Fuell has gone for a reasonably economical, fun build with its first e-moto, a step away from Buell’s racer roots, but without being as underpowered as the really cheap stuff. The Flow is a 400-lb (180 kg) bike with a great big chunky rear hub motor, a low-slung 10 kilowatt-hour battery box and a neat waterproof, lockable storage space under its fake tank lid that’s big enough to stick a full face helmet in.

Fuell’s proprietary motor comes in two flavors: 11 and 35 kilowatts (15 and 48 horsepower). Not a huge amount, you might think, but that’s continuous output, with peak output likely much higher. And the torque rating is colossal – the 35 kW motor makes 750 Nm, or 553 lb-ft, of torque. Read those figures again if you have to, they’re correct. This bike makes as much torque as a Ford GT supercar. Indeed, it can probably put a bit more to the ground, since there are absolutely no drivetrain losses with a hub motor, and this thing is geared low for a top burst speed of 85 mph (137 km/h).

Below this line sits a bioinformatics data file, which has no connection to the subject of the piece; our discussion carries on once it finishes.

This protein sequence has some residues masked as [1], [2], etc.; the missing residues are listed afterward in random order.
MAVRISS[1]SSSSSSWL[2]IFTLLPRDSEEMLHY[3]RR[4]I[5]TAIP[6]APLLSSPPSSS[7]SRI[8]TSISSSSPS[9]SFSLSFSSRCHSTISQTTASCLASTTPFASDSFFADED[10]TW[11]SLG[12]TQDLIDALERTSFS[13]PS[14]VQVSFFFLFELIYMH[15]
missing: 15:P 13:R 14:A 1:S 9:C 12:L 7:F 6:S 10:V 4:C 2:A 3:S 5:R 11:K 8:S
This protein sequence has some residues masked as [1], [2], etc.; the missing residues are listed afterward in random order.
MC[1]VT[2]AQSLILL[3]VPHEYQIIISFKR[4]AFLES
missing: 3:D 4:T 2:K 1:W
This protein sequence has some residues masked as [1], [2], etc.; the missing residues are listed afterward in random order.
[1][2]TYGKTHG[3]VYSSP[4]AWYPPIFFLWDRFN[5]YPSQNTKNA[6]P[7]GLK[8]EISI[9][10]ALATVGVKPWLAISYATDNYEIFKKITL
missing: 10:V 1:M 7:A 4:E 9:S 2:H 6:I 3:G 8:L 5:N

Sustained top speed is just 55 mph (88 km/h), but the Flow will accelerate your face off to get there. We’re talking 2.7 seconds for the 0-62 mph (0-100 km/h) sprint, proper shoulder-dislocating grunt that’ll leave the vast majority of traffic far behind you at the lights.

The battery gives the Flow a range somewhere around 150 miles (240 km) in urban riding, meaning most people will knock off a week’s commuting without needing to plug it in. Of course, you probably won’t need to test the range limits, since plugging it in to a wall socket in your garage is such a low barrier to charging that you might as well do it every night or every other night. A wall charge at home will take around 10 hours from 0-100 percent, or you can jack in to a Level 2 CCS fast charger and get it done in 30 minutes.